Next month, the Harbour Department has been tasked with issuing regulations for the installation of Vehicle Monitoring Systems (VMS) on fishing boats by the end of next month.

About 8,000 fishing vessels ranging from 30 to 60 tonnes are required to have VMS installed within three months after the regulations are finalised and announced.

Officials estimate that there are about 3,500 vessels at 60 tonnes operating in the country and they must have the VMS installed within three months after regulations are announced.

The Harbour Department, navy and marine police are then expected to check installation of the system between March-May this year, Gen Prawit said.

For smaller vessels ranging from 30-60 gross tonnes — estimated to number about 4,500 — installation of VMS and checks are to start in May and be completed by July.

The ministries involved have good intentions but they require better coordination, Gen Prawit said, referring to the problems of human trafficking in general as well as problems in the fisheries industry.

The officials do work, but there are no reports and this opens us up to accusations, Gen Prawit said. In the past, Thai laws were not comprehensive and were not up to international standards.

But all that has now changed, he said, adding that Prime Minister Prayut was very serious about tackling human trafficking across the board.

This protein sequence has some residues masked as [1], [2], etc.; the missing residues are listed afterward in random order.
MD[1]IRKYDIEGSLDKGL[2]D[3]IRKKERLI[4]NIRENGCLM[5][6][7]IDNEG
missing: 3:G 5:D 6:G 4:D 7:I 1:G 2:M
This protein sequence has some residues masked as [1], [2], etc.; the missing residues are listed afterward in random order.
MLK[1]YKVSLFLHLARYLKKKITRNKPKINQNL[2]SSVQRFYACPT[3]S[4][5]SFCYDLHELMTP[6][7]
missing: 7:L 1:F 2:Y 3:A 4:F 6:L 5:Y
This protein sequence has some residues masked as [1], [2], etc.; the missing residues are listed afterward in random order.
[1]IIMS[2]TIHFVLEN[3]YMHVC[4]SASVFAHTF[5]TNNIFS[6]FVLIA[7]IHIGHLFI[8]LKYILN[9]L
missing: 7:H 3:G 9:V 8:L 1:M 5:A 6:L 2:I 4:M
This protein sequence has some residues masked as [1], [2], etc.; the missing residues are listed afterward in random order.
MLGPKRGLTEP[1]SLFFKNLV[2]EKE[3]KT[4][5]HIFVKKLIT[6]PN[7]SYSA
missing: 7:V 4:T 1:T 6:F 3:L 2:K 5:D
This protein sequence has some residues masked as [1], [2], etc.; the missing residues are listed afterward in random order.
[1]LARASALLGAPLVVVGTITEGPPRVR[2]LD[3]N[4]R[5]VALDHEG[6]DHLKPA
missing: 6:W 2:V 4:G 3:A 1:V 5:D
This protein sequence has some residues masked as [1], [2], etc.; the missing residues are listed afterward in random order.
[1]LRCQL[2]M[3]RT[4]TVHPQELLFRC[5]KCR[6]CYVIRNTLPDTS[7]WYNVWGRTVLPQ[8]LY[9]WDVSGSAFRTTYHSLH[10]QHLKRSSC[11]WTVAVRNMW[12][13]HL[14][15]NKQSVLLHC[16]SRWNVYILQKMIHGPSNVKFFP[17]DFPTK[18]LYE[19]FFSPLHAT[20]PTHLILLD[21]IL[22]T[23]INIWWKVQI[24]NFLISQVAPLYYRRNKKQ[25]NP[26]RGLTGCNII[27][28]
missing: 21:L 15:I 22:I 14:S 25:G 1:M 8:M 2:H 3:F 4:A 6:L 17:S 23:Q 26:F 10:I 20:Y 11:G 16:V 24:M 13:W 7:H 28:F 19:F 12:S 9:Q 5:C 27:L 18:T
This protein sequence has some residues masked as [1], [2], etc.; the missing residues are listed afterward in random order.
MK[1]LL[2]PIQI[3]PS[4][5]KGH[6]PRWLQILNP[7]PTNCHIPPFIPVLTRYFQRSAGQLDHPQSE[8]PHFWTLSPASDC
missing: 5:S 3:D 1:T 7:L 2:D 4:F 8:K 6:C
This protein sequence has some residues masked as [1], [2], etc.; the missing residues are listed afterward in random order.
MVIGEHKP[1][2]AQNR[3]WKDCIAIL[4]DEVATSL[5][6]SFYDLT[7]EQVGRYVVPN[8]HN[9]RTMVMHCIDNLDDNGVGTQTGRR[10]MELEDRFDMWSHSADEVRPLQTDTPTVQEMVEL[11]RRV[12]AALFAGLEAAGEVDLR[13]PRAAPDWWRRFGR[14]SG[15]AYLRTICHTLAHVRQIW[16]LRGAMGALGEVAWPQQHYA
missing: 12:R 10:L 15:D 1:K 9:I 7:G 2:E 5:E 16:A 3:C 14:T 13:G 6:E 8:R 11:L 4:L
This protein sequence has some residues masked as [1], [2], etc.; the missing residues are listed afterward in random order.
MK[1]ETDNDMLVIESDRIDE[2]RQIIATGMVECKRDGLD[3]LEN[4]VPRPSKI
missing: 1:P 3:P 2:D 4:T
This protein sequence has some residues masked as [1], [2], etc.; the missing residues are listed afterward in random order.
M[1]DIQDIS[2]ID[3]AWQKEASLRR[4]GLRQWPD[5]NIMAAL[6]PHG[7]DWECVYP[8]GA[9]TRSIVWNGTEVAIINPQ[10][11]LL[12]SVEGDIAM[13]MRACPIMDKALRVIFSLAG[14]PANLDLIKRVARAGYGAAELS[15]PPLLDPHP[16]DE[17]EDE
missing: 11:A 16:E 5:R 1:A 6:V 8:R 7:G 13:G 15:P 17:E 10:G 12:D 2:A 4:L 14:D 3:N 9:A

Gen Prawit says the government has already completed a progress report on what it has done to combat human trafficking which will cover all areas.

This report will be used as a key document in updating other governments, media, NGOs and international organisations on the work that has been done so far in Thailand.

The report will be translated in time for the visit of US Assistant Secretary of State, Daniel Russel, who will visit Thailand on Jan 26.

Mr Russel is expected to meet top Thai officials to discuss the current political situation, including martial law, and the charter drafting and political reform process. He is also expected to pay a visit to Myanmar.

During his meeting on human trafficking last Wednesday, Gen Prayut demanded action and not just words from all the ministries involved.

He demanded "just but swift and tough" action on seven lawsuits related to exploitation of children in agriculture and fisheries, as well as 300 cases of trafficking which have been pending since his government took office.

The police chief was ordered to report real progress on these cases to the prime minister as soon as possible or at the latest by the end of March, 2015, sources close to Gen Prayut said.

The prime minister reiterated that swift and just law enforcement is critical to boosting public confidence and ensuring that all are protected and safe to live their lives with human dignity.

To fight against all forms of human trafficking systematically, the prime minister instructed all agencies concerned to continue their efforts according to the approved plans of the five sub-committees established to address the problem of human trafficking in the fisheries industry, child prostitution, and forced and migrant labour, to name a few.